Hi, I’m Devin, and I play a game of Dungeons & Dragons with a gang of new-found friends over the internet every week. At some point, a couple years ago now, a college buddy put a brief post on Facebook asking if anyone would be interested in trying out D&D. I said I would be, and a few weeks later I was whisked away to a fantasy world featuring an all-star cast of people that I had never met before. At the time that this game started, I was midway upon the journey of grad school, deeply entrenched in a full-time performance training program focusing on physical comedy and clown. Every Friday of my grad program I had a required performance, some piece of original theatre that most often had been assigned the Friday before. It was a gauntlet. You might not be able to imagine how valuable a silly little game of Dungeons and Dragons was at this point in my life. Some might see it as a waste of my very limited time, but having a weekly obligation to something other than making an audience laugh was a critical strategy of success for me during my training. So with all of that laid out, let me summarize it this way. I am a performer who had been in the practice of presenting live theatre every week while at the same time, on a different channel as it were, playing a game of D&D with some strangers-turned-squadron online.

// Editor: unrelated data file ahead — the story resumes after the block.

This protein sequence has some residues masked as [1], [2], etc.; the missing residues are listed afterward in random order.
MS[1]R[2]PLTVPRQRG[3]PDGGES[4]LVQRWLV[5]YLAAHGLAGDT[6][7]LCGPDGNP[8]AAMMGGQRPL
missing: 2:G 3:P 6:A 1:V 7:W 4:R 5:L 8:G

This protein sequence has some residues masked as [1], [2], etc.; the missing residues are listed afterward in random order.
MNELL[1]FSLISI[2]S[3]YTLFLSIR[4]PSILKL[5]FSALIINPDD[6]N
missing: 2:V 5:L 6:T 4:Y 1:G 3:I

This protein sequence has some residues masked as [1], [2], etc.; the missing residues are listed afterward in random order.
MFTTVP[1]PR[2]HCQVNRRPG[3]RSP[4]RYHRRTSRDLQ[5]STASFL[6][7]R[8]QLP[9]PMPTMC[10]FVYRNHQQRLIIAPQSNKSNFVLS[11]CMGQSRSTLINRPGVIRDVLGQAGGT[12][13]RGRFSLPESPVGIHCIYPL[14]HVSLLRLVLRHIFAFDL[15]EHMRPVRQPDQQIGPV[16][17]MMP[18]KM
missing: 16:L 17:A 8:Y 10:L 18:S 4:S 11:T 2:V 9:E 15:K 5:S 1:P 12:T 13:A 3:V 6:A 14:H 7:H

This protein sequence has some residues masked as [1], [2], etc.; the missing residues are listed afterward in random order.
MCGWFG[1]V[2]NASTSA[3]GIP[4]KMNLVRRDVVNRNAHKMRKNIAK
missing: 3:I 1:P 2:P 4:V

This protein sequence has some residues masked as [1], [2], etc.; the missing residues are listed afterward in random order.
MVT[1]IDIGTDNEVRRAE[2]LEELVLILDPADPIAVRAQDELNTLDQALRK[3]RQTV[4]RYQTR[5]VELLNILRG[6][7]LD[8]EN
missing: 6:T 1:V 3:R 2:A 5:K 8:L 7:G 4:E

A funny thing happened a during one session several months ago. It was around Halloween time, and I had just performed in a Halloween cabaret, but on this night I was just playing some D&D with my friends. We were doing our version of the weekly announcements*, and I told them that I had done a cabaret performance a few days earlier. I said.
“it went pretty well, I performed Invisible Touch by Genesis except with [proprietary blend of herbs, spices, and my shenanigans].”